Brother Freedom Shares his Hopes and Aspirations for their Tour of Western Sanghas this Summer

The Road Retreat Team

In an interview with the Thich Nhat Hanh Foundation, Deer Park Monastery’s Brother Freedom (Brother Ngo Khong) shared his hopes and aspirations for the upcoming Happiness is the Way: Road Retreat. The three brothers left Deer Park Monastery for the first stop on the Road Retreat: Phoenix, Arizona (August 12-14).  

Brother Freedom
Brother Freedom

Thich Nhat Hanh Foundation (TNHF): What are you most looking forward to in the Road Retreat?

Brother Freedom (BF): To connect with our Sangha members in the far west! For me this tour is like a family reunion. We visit our aunties and uncles, cousins, and siblings. We meet old friends and new. I want to see how they live and how they practice, what conditions they have to practice. Because practice can be implemented in so many ways according to how and where you live. We want to learn more about the conditions of our Sangha members and to meet everyone! Our aspiration is to build siblinghood and bask in each other’s presence.

TNHF: You’ve been a year and a half without having visitors to Deer Park. You just recently had several retreats. What was it like to welcome retreatants back?

BF: We are so happy! We are so happy to be together again as a Sangha. We had a Wake Up retreat, Summer retreat, and Vietnamese retreat. We re-started Days of Mindfulness in person on Sundays. It is so vibrant, and there was so much life. Everyone was so thirsty to meet each other and to practice together as a collective. Everyone is so eager to offer their best practice. Every step is peace. Every step is practice. Everyone tried to live up to Thay’s vision to build Sangha and walk as a Sangha. This was really tangible. We created this aliveness which was much needed.

TNHF: Could you say a little about the importance to the monastics of practicing with lay people? We often talk about how important it is for us to practice with the monastics, but what about from your view?

BF: Thay says, “this is because that is.” Monastics are because lay friends are. As monastics, we are beggars. That is the meaning of the Sanskrit word “Bhikshu/Bhikshuni.” We are nothing without lay friends. We say that “the giver and the receiver are one.” There is no real difference except the choice we made in our lives. Do we want to practice full time, or are we practicing in society with our family and friends and with our profession? It’s about the practice energy that we generate with every breath, every step. That dissolves these boundaries.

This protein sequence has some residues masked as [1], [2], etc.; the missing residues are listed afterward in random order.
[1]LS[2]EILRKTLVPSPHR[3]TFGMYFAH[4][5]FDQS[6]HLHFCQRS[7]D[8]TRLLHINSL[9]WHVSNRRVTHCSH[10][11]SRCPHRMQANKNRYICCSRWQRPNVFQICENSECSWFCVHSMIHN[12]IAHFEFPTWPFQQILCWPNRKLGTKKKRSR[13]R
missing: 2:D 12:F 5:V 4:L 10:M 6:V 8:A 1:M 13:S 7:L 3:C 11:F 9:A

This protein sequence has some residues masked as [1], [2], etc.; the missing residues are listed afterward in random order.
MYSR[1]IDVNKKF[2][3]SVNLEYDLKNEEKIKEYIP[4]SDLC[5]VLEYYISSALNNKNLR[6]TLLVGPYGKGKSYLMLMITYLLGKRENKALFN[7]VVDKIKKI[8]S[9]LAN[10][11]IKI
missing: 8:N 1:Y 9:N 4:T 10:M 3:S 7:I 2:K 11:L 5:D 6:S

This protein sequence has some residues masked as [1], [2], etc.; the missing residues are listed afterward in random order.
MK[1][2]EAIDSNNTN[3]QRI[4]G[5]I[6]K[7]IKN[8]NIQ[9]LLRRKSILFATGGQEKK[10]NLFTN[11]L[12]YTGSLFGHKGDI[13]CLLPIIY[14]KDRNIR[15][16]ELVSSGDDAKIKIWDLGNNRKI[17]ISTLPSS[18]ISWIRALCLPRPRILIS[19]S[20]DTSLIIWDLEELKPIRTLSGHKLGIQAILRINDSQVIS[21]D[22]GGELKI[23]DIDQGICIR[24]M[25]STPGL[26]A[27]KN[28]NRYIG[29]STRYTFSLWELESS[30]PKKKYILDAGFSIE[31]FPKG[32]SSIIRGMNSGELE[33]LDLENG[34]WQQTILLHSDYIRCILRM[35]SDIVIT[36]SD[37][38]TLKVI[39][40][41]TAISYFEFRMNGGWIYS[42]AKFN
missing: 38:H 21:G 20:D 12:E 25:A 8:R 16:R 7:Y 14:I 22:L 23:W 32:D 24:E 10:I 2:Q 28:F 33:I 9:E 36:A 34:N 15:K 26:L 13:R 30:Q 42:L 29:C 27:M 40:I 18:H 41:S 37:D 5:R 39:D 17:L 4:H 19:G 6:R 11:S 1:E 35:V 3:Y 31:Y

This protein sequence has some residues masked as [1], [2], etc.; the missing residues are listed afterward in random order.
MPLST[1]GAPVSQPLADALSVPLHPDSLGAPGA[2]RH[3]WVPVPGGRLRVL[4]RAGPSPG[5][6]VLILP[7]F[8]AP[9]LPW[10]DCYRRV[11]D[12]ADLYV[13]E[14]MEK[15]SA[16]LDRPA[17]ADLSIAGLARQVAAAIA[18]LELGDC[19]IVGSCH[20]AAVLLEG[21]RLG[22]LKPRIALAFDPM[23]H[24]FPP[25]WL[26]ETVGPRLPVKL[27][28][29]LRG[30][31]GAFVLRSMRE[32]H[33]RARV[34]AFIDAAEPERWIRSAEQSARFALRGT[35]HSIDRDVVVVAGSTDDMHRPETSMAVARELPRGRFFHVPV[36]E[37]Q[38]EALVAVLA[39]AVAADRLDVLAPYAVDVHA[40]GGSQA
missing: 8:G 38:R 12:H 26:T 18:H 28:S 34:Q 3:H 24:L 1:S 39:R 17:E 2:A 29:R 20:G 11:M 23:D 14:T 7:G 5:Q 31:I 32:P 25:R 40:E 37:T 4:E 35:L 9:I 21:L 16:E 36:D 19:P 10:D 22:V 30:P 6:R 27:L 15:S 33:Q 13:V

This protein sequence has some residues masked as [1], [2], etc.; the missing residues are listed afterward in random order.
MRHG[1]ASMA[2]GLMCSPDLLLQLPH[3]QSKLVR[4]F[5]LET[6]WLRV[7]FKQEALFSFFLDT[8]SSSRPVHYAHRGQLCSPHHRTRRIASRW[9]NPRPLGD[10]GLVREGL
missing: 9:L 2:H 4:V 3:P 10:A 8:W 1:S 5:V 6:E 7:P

But practically speaking, we are really dependent on the generosity of lay friends. We only have income from our retreats, and we didn’t even have that since the start of the pandemic.

Begging is an old tradition going back to Buddha’s time when the monastics made alms rounds through the villages. This is where the exchange happens between the two life choices. This is where monastics and lay people meet. The villagers put some food in the monastics’ alms bowls and the Buddha and his disciples gave a teaching or answered questions. That is basically what we are doing today in a modern way. We [monastics] receive the generosity, the heart, the love, the care from lay friends who in turn appreciate the choice we made with our lives. We are aware that without the lay friends and Sanghas, we could not survive. We gain the fruits of a full-time practice, and we return it to the lay friends so they can implement it and be more happy and at peace. This exchange is a living organism.

TNHF: All of us who have had the privilege of visiting the monasteries keenly miss the energy of being together.

BF: There was a silver lining of the lockdown. People for sure feel the energy of mindfulness throughout the monasteries – in every tree and plant, in how people talk and treat one another. People come to the monasteries to take refuge in the Three Jewels [the Buddha, the Dharma, and the Sangha], and that is legitimate.

But maybe we believed that we depend on coming here for our practice. What the lockdown and having online retreats taught us is that lay friends were actually able to build a practice center within their own homes. This is the feedback we have gotten. Together with the online Sangha, people were behaving and practicing like they do at the monastic centers. They transformed a lot of habit energy and patterns they had for years and years. They generated the energy of mindfulness in their own homes. When the retreat was over, the energy was still there. When you come home from a retreat at Deer Park, you come to an empty space which is full of your habit energy, but maybe not your mindfulness energy. This feedback led us to the vision of having hybrid retreats in the future – having people come to Deer Park or practice in their homes.

TNHF: For the Road Retreat which kicked off August 12, what are some of the themes you will cover in your Dharma talks?

BF: We reached out to the Sanghas to ask them what is relevant to them, to their practice. Where would you like to have some support and what would you like to hear about?  Based on their feedback, we have chosen some topics. We will speak about coming home to our true selves, about quieting the mind, about being free wherever we are, and about generating loving kindness in the moment. The talks will be very specific to each state.

Please join the brothers on as many stops as you are able. More information and registration can be found on the Road Retreat event page. If you would like to help support the brothers’ outreach, please make a donation through the Thich Nhat Hanh Foundation.

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